Restaurant and food reviews from Perth, Australia

Sunday, November 7, 2010

Red Cabbage, South Perth

It has been a little while since the inaugural 2011 The West Australian Good Food Guide was released and I’m sure many of us have read it or even have our own views on the published ratings.  Personally, I bought the book on release and had a bit of a perusal and largely a lot of the ratings seemed consistent with my thoughts.

Going through the list of restaurants awarded one or two stars, a restaurant I had been putting off due to mixed comments from friends is Red Cabbage.  For those of you who don’t know, Red Cabbage was awarded two stars in the Good Food Guide.  I figured it was about time to bite the bullet and see for myself which side of my fence it sat on.


Heading into Red Cabbage, the restaurant décor was modern and classy.  The restaurant is dimly lit to create a mood, and the service is attentive and friendly.  The only minor issue is that whilst the restaurant has a view with balcony, the view is mainly overlooking an intersection – not really worth complaining about but just a little unfortunate for a fine dining restaurant.

View from Red Cabbage

Moving onto the food, Red Cabbage describes their cuisine as British with Australian influences.  Looking through the menu, the British food wasn’t just roast beef, fish and chips, or bangers and mash.  This was modern British, with Australian and other international influences meshed into modern cuisine.

On the drinks side of things, Red Cabbage serves everything from local and imported beer, wine, spirits and cocktail.  The emphasis of the wines is on Australian wineries with many boutique and less common brands featuring in the modest list.  However, for those of you looking for something less close to home, a small selection of international wines from Europe is also available by the bottle or glass.

Homemade bread with apple balsamic and olive oil - $5 (on the right: Amuse Bouche of Gazpacho)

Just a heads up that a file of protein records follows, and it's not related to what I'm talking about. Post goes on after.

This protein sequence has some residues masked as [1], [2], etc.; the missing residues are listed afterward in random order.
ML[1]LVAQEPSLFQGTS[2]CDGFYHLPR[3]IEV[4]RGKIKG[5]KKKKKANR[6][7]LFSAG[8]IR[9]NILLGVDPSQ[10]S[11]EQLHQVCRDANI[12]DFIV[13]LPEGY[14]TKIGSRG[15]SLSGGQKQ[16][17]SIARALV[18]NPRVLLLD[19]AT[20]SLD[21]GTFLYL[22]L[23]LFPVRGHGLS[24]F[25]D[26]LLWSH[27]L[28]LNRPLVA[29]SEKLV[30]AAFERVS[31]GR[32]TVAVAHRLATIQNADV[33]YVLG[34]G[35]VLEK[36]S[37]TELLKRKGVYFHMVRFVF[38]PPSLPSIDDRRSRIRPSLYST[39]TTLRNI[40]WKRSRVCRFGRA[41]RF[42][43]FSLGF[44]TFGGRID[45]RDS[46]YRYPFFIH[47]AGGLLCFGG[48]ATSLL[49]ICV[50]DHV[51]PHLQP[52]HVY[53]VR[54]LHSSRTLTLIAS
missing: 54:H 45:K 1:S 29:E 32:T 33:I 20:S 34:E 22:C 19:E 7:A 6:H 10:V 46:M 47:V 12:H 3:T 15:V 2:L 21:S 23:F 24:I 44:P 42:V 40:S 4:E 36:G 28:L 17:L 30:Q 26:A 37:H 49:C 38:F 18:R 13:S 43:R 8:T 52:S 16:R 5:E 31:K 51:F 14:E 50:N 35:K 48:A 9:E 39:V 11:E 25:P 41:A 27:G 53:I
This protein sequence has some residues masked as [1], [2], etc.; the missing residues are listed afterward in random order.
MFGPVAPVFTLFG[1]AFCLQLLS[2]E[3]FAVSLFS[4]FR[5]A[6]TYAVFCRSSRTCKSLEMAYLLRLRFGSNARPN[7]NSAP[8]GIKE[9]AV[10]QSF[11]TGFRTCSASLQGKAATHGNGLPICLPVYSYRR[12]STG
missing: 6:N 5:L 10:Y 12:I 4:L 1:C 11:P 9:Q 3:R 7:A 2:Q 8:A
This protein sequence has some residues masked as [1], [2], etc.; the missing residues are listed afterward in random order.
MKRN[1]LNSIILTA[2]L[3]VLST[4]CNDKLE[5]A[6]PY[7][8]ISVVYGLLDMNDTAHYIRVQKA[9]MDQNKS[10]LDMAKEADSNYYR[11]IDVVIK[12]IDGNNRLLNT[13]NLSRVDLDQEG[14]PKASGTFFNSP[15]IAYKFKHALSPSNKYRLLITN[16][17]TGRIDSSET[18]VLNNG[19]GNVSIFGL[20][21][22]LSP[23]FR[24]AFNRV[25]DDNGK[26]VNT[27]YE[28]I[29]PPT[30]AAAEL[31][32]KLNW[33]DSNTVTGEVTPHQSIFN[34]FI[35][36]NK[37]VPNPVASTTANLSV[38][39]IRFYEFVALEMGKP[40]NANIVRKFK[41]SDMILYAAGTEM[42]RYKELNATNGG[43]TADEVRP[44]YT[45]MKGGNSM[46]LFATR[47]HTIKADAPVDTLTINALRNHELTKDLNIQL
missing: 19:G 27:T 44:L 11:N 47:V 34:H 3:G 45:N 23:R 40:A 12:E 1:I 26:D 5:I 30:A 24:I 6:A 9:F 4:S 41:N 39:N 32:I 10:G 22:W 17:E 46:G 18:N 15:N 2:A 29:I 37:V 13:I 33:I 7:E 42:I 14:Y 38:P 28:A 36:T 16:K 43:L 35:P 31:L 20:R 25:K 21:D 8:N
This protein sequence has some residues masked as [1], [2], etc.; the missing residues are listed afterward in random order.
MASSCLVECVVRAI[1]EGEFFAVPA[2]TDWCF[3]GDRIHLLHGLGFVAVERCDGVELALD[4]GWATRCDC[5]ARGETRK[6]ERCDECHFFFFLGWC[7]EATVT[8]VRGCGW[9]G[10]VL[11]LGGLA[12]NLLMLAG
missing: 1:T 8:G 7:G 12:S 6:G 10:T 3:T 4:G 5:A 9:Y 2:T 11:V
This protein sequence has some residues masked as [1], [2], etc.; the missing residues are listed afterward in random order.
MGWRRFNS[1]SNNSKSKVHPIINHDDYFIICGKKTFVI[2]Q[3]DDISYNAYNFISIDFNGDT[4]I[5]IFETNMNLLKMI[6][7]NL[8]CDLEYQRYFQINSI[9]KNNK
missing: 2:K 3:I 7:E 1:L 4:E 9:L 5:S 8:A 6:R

The homemade bread was a round, smooth, bun shaped single serving of bread that was served warm.  The bread's texture was smooth and light but dense, and the taste was slightly sweet.  The apple balsamic and olive oil tasted great with it, with the apple balsamic having a slight sweetness that added to the bread's own sweet taste.

Margaret River venison, puy lentils, potato gnocchi, venison pastrami, shallot - $38

The tender pieces of venison were medium rare and delicious with the jus.  The potato gnocchi were well made, nicely formed, consistent and smooth without being floury, and pan fried finished – my only gripe was there wasn’t enough of them but then again this was not a gnocchi dish.

The remaining ingredients including the puy lentils and venison pastrami contributed to the overall taste of the dish rather than standing out and drawing too much away from the dish.

King snapper and spicy pork lasagne, king prawns, chilli caramel - $37

Lasagne these days is often not really just lasagne.  There seems to be a growing number of varieties as the Italian lasagne recipes meet modern day trends, techniques and fusion ingredients.  Take squid ink for example – squid ink has been used in pasta and noodles to colour pasta a more striking black colour.  I'm all for innovation and challenging traditional ways of doing things.

The lasagne was a black lasagne of king snapper and spicy pork – the king snapper being cooked right and the spicy pork along with the chilli caramel adding a bit of a bite to the dish but not excessively so to make this a “hot”dish.

The king prawns were deshelled with heads and tails intact and also cooked with a spicy flavour.  The chilli caramel, as expected, had both tastes of spicy chilli and sweet caramel infused giving this dish quite a distinct taste.